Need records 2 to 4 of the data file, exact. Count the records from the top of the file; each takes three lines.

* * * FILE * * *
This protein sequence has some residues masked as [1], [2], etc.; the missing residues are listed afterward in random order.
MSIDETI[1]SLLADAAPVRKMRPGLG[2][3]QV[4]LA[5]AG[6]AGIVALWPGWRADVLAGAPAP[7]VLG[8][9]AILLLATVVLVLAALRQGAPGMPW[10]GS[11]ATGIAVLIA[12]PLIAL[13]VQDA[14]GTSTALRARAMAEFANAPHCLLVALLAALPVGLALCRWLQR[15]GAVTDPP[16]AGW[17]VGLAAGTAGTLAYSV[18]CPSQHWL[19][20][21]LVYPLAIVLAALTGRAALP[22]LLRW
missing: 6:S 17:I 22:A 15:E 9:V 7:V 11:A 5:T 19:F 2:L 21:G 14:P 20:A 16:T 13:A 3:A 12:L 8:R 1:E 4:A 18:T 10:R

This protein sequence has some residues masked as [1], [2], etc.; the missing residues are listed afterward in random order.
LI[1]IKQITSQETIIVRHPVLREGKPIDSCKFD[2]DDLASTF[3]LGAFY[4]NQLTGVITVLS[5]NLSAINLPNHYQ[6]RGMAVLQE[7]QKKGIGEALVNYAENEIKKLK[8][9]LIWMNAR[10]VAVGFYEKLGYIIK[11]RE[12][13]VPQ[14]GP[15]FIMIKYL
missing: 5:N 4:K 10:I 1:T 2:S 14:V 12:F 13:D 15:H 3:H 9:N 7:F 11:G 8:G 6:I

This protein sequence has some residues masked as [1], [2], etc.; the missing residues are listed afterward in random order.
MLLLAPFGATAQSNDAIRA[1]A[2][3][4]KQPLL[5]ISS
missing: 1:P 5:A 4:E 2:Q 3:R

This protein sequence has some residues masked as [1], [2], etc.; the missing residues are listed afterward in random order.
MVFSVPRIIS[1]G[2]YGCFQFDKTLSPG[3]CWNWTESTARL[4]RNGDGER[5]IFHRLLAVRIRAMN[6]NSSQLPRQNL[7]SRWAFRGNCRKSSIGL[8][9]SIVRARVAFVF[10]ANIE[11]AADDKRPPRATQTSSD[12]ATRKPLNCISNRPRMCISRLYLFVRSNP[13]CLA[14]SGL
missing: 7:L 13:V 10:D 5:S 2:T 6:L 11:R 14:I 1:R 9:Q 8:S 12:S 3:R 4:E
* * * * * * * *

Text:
This protein sequence has some residues masked as [1], [2], etc.; the missing residues are listed afterward in random order.
LI[1]IKQITSQETIIVRHPVLREGKPIDSCKFD[2]DDLASTF[3]LGAFY[4]NQLTGVITVLS[5]NLSAINLPNHYQ[6]RGMAVLQE[7]QKKGIGEALVNYAENEIKKLK[8][9]LIWMNAR[10]VAVGFYEKLGYIIK[11]RE[12][13]VPQ[14]GP[15]FIMIKYL
missing: 5:N 4:K 10:I 1:T 2:S 14:V 12:F 13:D 15:H 3:H 9:N 7:F 11:G 8:G 6:I

This protein sequence has some residues masked as [1], [2], etc.; the missing residues are listed afterward in random order.
MLLLAPFGATAQSNDAIRA[1]A[2][3][4]KQPLL[5]ISS
missing: 1:P 5:A 4:E 2:Q 3:R

This protein sequence has some residues masked as [1], [2], etc.; the missing residues are listed afterward in random order.
MVFSVPRIIS[1]G[2]YGCFQFDKTLSPG[3]CWNWTESTARL[4]RNGDGER[5]IFHRLLAVRIRAMN[6]NSSQLPRQNL[7]SRWAFRGNCRKSSIGL[8][9]SIVRARVAFVF[10]ANIE[11]AADDKRPPRATQTSSD[12]ATRKPLNCISNRPRMCISRLYLFVRSNP[13]CLA[14]SGL
missing: 7:L 13:V 10:D 5:S 2:T 6:L 11:R 14:I 1:R 9:Q 8:S 12:S 3:R 4:E